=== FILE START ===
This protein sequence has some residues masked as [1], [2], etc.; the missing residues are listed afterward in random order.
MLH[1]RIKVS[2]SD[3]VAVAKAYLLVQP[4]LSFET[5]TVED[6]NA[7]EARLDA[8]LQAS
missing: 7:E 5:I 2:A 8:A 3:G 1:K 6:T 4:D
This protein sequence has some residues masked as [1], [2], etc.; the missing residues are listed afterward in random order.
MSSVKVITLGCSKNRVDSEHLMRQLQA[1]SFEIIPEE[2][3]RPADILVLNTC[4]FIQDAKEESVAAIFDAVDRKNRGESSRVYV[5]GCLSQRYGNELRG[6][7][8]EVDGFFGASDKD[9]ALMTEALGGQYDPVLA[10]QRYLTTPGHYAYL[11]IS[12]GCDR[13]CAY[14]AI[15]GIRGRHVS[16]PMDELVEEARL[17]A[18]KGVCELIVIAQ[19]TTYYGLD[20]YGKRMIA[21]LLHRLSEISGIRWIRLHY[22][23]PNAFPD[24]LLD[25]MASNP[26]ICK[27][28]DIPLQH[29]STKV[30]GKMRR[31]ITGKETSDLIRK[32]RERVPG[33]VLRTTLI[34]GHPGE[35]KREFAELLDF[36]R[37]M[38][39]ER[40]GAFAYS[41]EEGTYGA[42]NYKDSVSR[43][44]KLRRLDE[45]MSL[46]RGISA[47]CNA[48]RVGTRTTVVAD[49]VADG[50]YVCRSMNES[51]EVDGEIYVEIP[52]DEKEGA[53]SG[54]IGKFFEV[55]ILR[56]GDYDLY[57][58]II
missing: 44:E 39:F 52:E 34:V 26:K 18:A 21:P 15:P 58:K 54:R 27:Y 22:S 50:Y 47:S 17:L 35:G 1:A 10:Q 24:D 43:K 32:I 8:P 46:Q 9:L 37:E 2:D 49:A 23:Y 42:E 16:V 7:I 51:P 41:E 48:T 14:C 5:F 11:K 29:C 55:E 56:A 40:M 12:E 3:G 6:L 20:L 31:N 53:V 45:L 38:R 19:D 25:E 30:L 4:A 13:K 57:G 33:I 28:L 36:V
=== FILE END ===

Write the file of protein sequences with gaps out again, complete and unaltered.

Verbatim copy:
This protein sequence has some residues masked as [1], [2], etc.; the missing residues are listed afterward in random order.
MLH[1]RIKVS[2]SD[3]VAVAKAYLLVQP[4]LSFET[5]TVED[6]NA[7]EARLDA[8]LQAS
missing: 7:E 5:I 2:A 8:A 3:G 1:K 6:T 4:D
This protein sequence has some residues masked as [1], [2], etc.; the missing residues are listed afterward in random order.
MSSVKVITLGCSKNRVDSEHLMRQLQA[1]SFEIIPEE[2][3]RPADILVLNTC[4]FIQDAKEESVAAIFDAVDRKNRGESSRVYV[5]GCLSQRYGNELRG[6][7][8]EVDGFFGASDKD[9]ALMTEALGGQYDPVLA[10]QRYLTTPGHYAYL[11]IS[12]GCDR[13]CAY[14]AI[15]GIRGRHVS[16]PMDELVEEARL[17]A[18]KGVCELIVIAQ[19]TTYYGLD[20]YGKRMIA[21]LLHRLSEISGIRWIRLHY[22][23]PNAFPD[24]LLD[25]MASNP[26]ICK[27][28]DIPLQH[29]STKV[30]GKMRR[31]ITGKETSDLIRK[32]RERVPG[33]VLRTTLI[34]GHPGE[35]KREFAELLDF[36]R[37]M[38][39]ER[40]GAFAYS[41]EEGTYGA[42]NYKDSVSR[43][44]KLRRLDE[45]MSL[46]RGISA[47]CNA[48]RVGTRTTVVAD[49]VADG[50]YVCRSMNES[51]EVDGEIYVEIP[52]DEKEGA[53]SG[54]IGKFFEV[55]ILR[56]GDYDLY[57][58]II
missing: 44:E 39:F 52:E 34:V 26:K 18:A 21:P 15:P 58:K 54:R 27:Y 22:S 50:Y 47:S 17:L 35:G 1:A 10:Q 24:D 43:K 32:I 8:P 46:Q 9:L 37:E 2:D 49:A 23:Y 42:E 16:V 7:I 51:P 41:E 48:T 14:C 5:F 11:K 29:C 55:E 56:A 40:M 12:E 3:G 6:L 20:L 31:N 53:V 45:L 38:R 19:D 25:E 30:L 4:A 13:K 57:G 33:I 28:L 36:V